Discover Nikkei

https://www.discovernikkei.org/en/interviews/clips/1832/

Message for Young People

For all the young people out there that are considering law or are considering becoming a judge, I say go for it. Go for it, because it's one of the best educations and careers that you could ever have.

I mean, like I said, I was going to be an interpreter, but I became a lawyer instead. And the voice I was able to provide and the representation I was able to provide to help people in need. And also as a judge, to be able to do the things that I've been able to do to help people.

It's a great feeling to be able to serve others because, you know, in one of my favorite photos I have of my children and I think it says something like “In 100 years, it doesn't matter how much was in your bank account, what kind of car you drove, but you're - the world may be different because you made the difference in the life of a child.”

And you can make a difference in the life of yourself, the people around you as well as their children, and make the world a better place through the law. So go for it.

And in terms of going for it, don't think that you have to follow a certain career path. What matters is that you do your best in whatever it is that you're doing. But I encourage young people to pursue a career in law. I am so glad I did.

And, you know, two of my children are pursuing careers in law. So, you know that that's kind of cool too.


careers law youth

Date: July 14, 2022

Location: California, US

Interviewer: Lana Kobayashi

Contributed by: Watase Media Arts Center, Japanese American National Museum; Japanese American Bar Association

Interviewee Bio

Sabrina Shizue McKenna was born on October 7, 1957, in Tokyo, Japan, to a Japanese mother and an American father. Being half-Japanese, McKenna struggled with feeling either “too Japanese” or “too white.” Justice McKenna’s life was drastically impacted in 1972, when Title IX was passed. Title IX allowed McKenna to receive a scholarship to attend the University of Hawaii and play basketball. During her time at the university, she came to terms with her sexuality.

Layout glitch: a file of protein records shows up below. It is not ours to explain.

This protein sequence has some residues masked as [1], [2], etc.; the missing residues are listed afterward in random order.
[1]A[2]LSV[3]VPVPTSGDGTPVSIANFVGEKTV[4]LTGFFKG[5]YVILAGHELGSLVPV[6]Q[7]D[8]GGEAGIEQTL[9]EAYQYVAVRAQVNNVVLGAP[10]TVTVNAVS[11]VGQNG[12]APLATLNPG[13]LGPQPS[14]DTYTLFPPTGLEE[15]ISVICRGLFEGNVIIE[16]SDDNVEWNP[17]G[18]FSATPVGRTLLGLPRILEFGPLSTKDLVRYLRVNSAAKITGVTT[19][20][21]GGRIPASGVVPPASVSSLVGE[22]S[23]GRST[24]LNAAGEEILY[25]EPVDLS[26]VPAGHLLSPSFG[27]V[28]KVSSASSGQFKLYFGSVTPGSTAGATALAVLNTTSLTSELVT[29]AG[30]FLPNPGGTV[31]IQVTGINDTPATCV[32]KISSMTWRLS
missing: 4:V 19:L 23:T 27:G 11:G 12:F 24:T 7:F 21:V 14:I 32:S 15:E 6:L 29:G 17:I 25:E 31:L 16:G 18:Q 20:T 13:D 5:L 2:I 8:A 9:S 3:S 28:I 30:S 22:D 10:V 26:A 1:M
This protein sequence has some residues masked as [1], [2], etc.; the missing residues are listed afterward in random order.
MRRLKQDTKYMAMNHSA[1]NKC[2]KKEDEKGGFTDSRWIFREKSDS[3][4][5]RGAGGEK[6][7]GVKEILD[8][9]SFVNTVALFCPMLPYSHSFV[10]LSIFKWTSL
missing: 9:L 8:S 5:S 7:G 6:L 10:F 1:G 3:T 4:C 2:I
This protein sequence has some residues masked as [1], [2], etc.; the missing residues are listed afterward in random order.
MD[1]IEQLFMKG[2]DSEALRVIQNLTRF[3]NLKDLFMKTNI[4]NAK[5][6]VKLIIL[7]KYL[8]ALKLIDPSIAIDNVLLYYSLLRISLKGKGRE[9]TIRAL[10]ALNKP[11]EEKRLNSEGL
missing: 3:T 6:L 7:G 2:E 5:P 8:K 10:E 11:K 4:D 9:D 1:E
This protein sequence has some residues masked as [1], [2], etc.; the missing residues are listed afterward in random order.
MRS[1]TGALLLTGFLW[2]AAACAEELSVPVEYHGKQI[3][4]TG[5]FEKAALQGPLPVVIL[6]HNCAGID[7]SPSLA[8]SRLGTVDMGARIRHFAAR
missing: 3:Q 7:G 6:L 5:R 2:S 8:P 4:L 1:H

McKenna believes her sexual orientation might have altered her career path. After graduating from law school and working for law firms, McKenna became a law professor. Instead of running for government office, she became a judge. However, McKenna’s path to becoming a judge was not a smooth one. It wasn’t until 2011 that she was appointed to her current position as the Justice of the Supreme Court of Hawaii. Justice McKenna's story shows that members of the LGBTQ community can have successful and meaningful lives. (October 2022)

 

*This is one of the main projects completed by The Nikkei Community Internship (NCI) Program intern each summer, which the Japanese American Bar Association and the Japanese American National Museum have co-hosted.

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